(reducing diff power lock will tend to spin up the inside rear tyre, which gives you more time to react rather than the back end immediately breaking away, but it will cost you acceleration)
     
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  10. Simulation_Player

    Simulation_Player Registered

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    A suggestion for this car >
    add traction lights for this car, very cool and useful thing of modern era race cars.
    since this is a fantasy car and i see some redundant steering wheel lights used for rpm , so this is good utilization.
    ofcourse i don't want you (S397) to add TC and ABS to this car, just traction lights which works on cars which don't have driving assist (like 992 cup).
     
  11. IL_VIDDI

    IL_VIDDI Registered

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    Does anyone know the Ideal brakes/tyres temperatures of this car?
     
  12. Simulation_Player

    Simulation_Player Registered

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    for brake temp i don't know, maybe do some test runs and see how brakes react to temp. brake temp is available live on HUD.

    for tyre temp , I personally just ignore the the temps and look at tyre wear instead. after 5 to 7 laps you get decent wear pattern ONLY if you are consistent enough with driving. this tells me which axel and which corner is getting overworked, pretty nicely...then after i tweak it out with setup i get expected result , so its a working method for me.
    but some circuits naturally wear either front or rear more....so there setup won't help u much.
    for example, Monaco has more rear tyre wear, due to all those low speed acceleration zones, its more on driver here to manage that.
     
  13. IL_VIDDI

    IL_VIDDI Registered

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    Thanks, and how about tyre pressure? Is still there the trick to set the lowest tyre pressure possible to be faster?
     
  14. Simulation_Player

    Simulation_Player Registered

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    I ran a test on porsche RSR about tyre pressure....i understand that its different car but it is using NEW updated tyre data and same base tyre model, so not super close to fpro but worthwhile imo.

    Capture.JPG

    The colored one is >>

    Front left : 140 kpa Front right : 140 kpa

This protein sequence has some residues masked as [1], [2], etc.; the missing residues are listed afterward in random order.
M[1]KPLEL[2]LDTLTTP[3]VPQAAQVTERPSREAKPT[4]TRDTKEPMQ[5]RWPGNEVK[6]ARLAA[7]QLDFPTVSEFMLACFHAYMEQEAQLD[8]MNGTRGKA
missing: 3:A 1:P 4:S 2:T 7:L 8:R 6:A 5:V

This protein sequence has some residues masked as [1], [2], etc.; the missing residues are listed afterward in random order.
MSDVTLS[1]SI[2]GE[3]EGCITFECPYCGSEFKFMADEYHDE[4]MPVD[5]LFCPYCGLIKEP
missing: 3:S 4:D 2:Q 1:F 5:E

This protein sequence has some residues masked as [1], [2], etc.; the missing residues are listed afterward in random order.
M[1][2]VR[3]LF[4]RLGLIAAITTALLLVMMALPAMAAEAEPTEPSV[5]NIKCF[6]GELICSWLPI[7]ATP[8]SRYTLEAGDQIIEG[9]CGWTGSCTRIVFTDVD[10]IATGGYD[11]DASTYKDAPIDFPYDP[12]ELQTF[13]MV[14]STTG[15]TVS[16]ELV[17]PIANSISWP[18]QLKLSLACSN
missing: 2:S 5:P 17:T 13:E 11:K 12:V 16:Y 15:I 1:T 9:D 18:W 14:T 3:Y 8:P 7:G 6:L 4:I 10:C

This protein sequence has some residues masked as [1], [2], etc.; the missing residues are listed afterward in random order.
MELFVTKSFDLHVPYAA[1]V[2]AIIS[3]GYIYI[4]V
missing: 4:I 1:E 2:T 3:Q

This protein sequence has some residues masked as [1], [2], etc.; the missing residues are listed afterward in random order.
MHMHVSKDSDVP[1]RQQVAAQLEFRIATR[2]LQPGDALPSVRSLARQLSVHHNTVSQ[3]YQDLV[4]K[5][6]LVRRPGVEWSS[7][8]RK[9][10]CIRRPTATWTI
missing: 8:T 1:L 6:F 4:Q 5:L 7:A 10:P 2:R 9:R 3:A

Rear left : 140 kpa Rear right : 140 kpa

    white one >>

    Front left : 140 kpa Front right : 150 kpa
    Rear left : 140 kpa * *Rear right : 148 kpa
    (right side tyres are outside loaded ones)

    So i tested this on skidpad with ~180km/h speed and steering angle maintained as best i could.
    I wanted to have less tyre wear at front right , so decided to see if increasing pressure can cause less tyre flex which could result in less temp generation and possibly less wear .....and what i got is just that ...less wear on front right. Probably due less carcass temp and multitude of other reasons.

    ** now i explain why i increased my rear right tyre pressure to 148 kpa, initially i thought that keeping it to 140 kpa be more isolated and direct comparison, BUT when i tested with 150 kpa only on front right and kept everything to 140 kpa, the front right tyre lost too much grip as laps went on. i actually got more tyre wear on FR ....due to me, trying to maintain same trajectory and speed.
    so i had to balance out this understeer without taking out too much grip from rear, so 148 kpa at rear right seems to did that in this case, i got less understeer and less wear on FR, while keeping the rear at similar level of grip.

    P.S : i only did this test once, so result could vary or even be completely different on multiple tests.
     
  15. Robin Pansar

    Robin Pansar Member

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    Just go lowest pressures and you are good to go. This pretty much applies to every car unless the car allows for ridiculously low pressures.